from the official wrath of ordinance-armed policemen. northwest corner of Rackham,

*1 * * *
LOCAL GAMBLING-A series of Daily ar-
ticles on student football gambling pools cul-
minated this week in an investigation by Ann
Arbor police and the County Prosecutor. Po-
lice officials started to crack down after the
rampant campus gambling was revealed to
them by Daily reporter Davis Crippen. The
police department's first action was to ques-
tion Crippen; after that officers started
scouring the campus for evidence. It seemed
possible that they wouldn't uncover much;
most of the pool operators had thrown every-
thing incriminating into the furnace after
reading Crippen's first article.
Around the World...
KOREA-The Korean war hung fire this

GE
CAMPUS GAMBLER
. . . up a tree

2:15 p.m.
Scalp and Blade: Meeting, 7 p.-
m., Room 3A, Union. Male resi-
dents of Erie County, New York
invited.
IZFA: General meeting, 7:30 p.-
m., Grand Rapids Room, League.
Panel discussion on the place of
religion in modern life and in
Israel today. All are welcome.
U. of M. Hot Record Society:
Evolution of Stan Kenton, 8 p.m.,
League. Public invited.
Nelson International House will
be open to all students, faculty,
and townspeople from 3 to 6
o'clock. Address: 915 Oakland
Avenue.

I

week, breaking out in

the last few days in the form of Allied air smashes at Communist
Yalu River emplacements. Bridges which could be used by the in-
coming Chinese Reds were destroyed in some of the most concentrated
bombing action of the war, but the Chinese continued to pour over the
border in large numbers. Marines, moving swiftly on the ground,
seized the last of four power plants along Manchurian boundary.
UN-The United Nations was faced with what might be the grav-
est crisis in its five-year history this week when it tackled the problem
of Red Chinese intervention in North Korea. Here are this week's de-
velopments: Monday, Gen. Douglas MacArthur officially notified the
UN that Chinese Communists are fighting in Korea. On Wednesday
the Security Council summoned the Chinese to appear before it to
answer charges of aggression. Then, on Friday, the United States and
five other countries called on the Security Council to order the im-
mediate withdrawal of all Chinese forces from Korea. The Security
Council decided to place the Chinese question above all other busi-
ness, but final action would depend largely on Russia's attitude.
-Bob Keith and Chuck Elliott

i

Canterbury Club: 9 a.m. Holy
Communion followed by Student
Breakfast. Rev. Donald V. Carey
will be special guest, and will cele-
brate Holy Communion. 5 p.m.,
Evening Prayer followed by supper
at Canterbury House. Will go to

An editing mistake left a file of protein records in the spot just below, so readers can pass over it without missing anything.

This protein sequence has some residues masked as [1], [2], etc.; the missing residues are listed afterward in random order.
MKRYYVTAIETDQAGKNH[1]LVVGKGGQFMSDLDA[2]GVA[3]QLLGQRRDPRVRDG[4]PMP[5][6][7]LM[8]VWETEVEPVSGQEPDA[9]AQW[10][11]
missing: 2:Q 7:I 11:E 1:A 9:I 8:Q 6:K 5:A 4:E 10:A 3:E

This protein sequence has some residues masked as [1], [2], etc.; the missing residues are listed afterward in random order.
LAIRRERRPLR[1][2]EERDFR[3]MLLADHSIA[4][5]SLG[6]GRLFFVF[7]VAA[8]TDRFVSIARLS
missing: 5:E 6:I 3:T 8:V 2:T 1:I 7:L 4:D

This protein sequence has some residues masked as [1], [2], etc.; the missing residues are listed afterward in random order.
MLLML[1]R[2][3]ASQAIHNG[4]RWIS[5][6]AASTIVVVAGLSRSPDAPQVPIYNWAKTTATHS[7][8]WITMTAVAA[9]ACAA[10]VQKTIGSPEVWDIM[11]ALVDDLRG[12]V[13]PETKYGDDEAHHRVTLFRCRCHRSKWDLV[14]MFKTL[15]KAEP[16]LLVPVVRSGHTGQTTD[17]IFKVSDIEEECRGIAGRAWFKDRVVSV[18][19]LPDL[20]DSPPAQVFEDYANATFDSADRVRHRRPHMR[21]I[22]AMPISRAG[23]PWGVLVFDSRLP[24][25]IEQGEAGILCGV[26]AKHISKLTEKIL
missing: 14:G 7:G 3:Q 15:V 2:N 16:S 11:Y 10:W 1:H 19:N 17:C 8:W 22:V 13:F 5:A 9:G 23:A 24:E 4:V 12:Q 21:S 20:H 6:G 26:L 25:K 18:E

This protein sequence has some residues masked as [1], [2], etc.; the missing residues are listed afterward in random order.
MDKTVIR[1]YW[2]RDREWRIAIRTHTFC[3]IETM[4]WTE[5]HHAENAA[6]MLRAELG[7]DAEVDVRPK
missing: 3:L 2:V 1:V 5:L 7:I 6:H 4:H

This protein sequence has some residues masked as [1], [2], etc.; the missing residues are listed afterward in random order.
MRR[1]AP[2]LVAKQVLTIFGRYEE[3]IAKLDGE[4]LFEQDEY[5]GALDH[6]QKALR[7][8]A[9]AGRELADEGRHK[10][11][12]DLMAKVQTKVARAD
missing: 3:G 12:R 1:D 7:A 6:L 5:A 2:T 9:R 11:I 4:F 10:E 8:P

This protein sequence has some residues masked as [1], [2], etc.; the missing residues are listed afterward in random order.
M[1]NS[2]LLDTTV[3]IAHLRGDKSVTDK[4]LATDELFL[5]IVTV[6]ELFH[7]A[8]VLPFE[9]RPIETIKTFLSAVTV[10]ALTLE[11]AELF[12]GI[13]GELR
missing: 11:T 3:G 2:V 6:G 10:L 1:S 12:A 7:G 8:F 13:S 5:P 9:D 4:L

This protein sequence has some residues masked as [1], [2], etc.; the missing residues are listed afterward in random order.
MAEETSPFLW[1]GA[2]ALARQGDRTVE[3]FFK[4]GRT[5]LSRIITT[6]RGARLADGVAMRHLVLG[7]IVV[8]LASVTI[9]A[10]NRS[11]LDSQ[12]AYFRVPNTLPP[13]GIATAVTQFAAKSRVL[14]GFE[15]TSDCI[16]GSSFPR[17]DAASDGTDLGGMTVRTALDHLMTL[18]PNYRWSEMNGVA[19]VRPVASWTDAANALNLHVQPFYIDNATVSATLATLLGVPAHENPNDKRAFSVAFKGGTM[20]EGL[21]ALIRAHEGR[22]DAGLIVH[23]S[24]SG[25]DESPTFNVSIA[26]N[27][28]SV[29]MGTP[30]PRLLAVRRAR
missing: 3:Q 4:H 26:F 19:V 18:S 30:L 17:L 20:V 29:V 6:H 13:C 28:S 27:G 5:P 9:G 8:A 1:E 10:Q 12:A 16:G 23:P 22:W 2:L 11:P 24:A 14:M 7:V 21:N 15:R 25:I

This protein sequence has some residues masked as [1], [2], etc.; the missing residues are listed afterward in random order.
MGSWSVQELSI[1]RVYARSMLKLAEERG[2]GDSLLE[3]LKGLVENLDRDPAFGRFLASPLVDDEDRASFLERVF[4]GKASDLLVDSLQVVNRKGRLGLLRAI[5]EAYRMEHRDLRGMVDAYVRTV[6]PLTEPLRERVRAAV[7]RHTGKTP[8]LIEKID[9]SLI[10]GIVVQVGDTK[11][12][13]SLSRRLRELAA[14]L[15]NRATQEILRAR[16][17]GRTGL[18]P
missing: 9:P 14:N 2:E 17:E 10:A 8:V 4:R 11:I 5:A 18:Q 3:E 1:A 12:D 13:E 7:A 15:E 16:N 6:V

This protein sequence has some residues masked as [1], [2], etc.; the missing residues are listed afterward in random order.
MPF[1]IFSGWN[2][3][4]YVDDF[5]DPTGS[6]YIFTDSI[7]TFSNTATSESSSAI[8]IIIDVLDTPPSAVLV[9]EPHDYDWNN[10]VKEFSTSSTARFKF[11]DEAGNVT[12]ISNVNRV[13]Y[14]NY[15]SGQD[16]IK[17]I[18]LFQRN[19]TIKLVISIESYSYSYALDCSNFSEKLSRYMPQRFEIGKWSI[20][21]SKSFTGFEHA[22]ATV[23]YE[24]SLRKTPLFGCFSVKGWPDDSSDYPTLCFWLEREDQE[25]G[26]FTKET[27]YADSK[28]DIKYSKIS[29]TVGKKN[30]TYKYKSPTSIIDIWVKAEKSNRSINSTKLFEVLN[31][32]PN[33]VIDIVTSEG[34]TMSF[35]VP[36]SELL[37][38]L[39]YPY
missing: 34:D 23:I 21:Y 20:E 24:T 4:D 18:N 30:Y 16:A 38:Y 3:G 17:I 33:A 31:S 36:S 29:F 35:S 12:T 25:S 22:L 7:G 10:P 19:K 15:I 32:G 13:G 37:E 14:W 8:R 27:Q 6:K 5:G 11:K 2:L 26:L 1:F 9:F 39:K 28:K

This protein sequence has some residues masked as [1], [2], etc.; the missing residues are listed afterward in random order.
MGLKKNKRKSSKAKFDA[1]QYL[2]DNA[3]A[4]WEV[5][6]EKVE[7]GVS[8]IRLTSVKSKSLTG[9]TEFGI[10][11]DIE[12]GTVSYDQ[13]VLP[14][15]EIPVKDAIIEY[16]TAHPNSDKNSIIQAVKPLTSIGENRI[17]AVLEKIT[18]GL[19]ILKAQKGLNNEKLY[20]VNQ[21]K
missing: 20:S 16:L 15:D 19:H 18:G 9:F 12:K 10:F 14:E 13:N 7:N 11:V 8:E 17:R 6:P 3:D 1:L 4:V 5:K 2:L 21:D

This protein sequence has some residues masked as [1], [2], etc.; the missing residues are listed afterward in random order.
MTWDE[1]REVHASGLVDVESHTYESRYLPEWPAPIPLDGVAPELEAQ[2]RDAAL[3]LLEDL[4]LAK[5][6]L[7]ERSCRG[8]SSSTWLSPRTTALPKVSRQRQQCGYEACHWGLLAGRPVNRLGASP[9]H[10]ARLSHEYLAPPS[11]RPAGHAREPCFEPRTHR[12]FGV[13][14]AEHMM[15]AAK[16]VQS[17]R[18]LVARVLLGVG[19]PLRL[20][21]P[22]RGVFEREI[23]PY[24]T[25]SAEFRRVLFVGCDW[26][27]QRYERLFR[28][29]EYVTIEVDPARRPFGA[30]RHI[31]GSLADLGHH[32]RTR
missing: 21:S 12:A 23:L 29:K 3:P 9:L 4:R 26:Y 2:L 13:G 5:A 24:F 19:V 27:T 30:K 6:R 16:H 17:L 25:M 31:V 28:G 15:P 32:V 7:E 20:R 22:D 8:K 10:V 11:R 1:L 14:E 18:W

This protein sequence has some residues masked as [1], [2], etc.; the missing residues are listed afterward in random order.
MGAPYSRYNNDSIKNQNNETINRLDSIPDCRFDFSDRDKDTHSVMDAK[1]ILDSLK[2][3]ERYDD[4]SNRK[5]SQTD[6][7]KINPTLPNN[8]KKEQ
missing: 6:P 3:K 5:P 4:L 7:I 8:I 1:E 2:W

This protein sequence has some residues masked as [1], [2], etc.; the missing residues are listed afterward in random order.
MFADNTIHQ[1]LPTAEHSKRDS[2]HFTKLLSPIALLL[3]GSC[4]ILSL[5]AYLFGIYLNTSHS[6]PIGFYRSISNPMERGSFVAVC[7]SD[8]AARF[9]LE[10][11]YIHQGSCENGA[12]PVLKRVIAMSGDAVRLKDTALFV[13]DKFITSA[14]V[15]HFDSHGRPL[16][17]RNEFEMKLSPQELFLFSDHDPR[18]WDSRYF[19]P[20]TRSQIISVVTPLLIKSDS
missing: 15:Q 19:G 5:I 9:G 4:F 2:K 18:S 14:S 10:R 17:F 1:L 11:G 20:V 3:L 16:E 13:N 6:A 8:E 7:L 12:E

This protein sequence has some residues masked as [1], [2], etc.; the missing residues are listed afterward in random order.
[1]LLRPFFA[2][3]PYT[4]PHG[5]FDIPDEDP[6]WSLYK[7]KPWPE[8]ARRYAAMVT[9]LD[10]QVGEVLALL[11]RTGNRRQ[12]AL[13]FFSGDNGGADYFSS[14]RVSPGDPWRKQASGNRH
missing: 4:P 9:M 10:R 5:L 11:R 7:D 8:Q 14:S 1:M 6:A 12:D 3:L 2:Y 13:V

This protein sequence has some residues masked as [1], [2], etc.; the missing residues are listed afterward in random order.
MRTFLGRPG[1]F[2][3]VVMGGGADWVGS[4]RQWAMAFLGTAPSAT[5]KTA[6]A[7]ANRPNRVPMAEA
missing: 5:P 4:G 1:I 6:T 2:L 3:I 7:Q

Greek Orthodox Students' Club
after supper for the program.

Sixty-First Year
Edited and managed by students of
the University of Michigan underthe
authority of the Board in Controi 'of
Student Publications.
Editorial Staff
Jim Brown.............Managing Editor
Paul Brentlinger.............City Editor
Roma Lis.......,...Editorial Director
Dave Thomas.....*.... .Feature Editor
Janet Watts............ Associate Editor
Nancy Bylan....,....Associate Editor
James Gregory. ... .Associate 'Editor
Bill Connolly..............Sports Editor
Bob Sandell..Associate Sports Editor
Bill Brenton. Associate Sports Editor
Barbara Jans............Women's Editor
Pat Brownson Associate Women's Editor
Business Staf
Bob Daniels......... Business Manager
Walter Shapero Assoc. Business Manager
Paul Schaible.....Advertising Manager
Bob Mersereau.....:..Finance Manager
Carl Breitkreitz.... Circulation Manager
Telephone 23-24-1
Member of The Associated Press
The AssociatedPress is exclusively
entitled to the use for republication
of all news dispatches credited to it -or
otherwise credited to this newspaper.
All rights of republication of all other
matters herein are also reserved.
Entered at the Post Office at Ann
Arbor..Michigan as second-class mail
matter.
Subscription during regular school
year: by carrier, $6.00: by mail, $7.00.

-PRIZE BUREAUCRAT

/

Symington fully expects to wind up being
the nation's most unpopular bureaucrat, and
a phone call he got the other day from
Speaker Sam Rayburn in Bonham, Texas,
indicates that he is on the way. Sam was
complaining about the new credit controls.
"Last month," said the Speaker, "200 cars
were sold down here in Bonham. This
month, thanks to credit controls, the num-
ber sold was only five."
"How big is Bonham?" Symington asked. .
"Eight thousand, five hundred," replied
the Speaker.
"Well, 200 cars a month is too many for
a city of that size," argued Symington.

Congregational-Disciples, Evan-
gelical and Reformed Guild: will
sweet at Congregational Church,
State and E. William, for 6 p.m.
supper, followed by. sound movie
South of the Clouds, and a brief
worship service.
Michigan Christian Fellowship:

I

BARNABY
Yes, mother. Everything's fine!
We're delighted you're coming!
The goose is fine! We'll fatten her
up...Ha ha...Goodbye, dear-

How did Grandma know
about our goose? McSnoyd,
. the Invisible Leprechaun,
had it and it ran away and
othe l I nv.%Iste epeaun

...Because leprechauns
are nasty and McSnoyd
probably stole the goose
n 15 in the first place and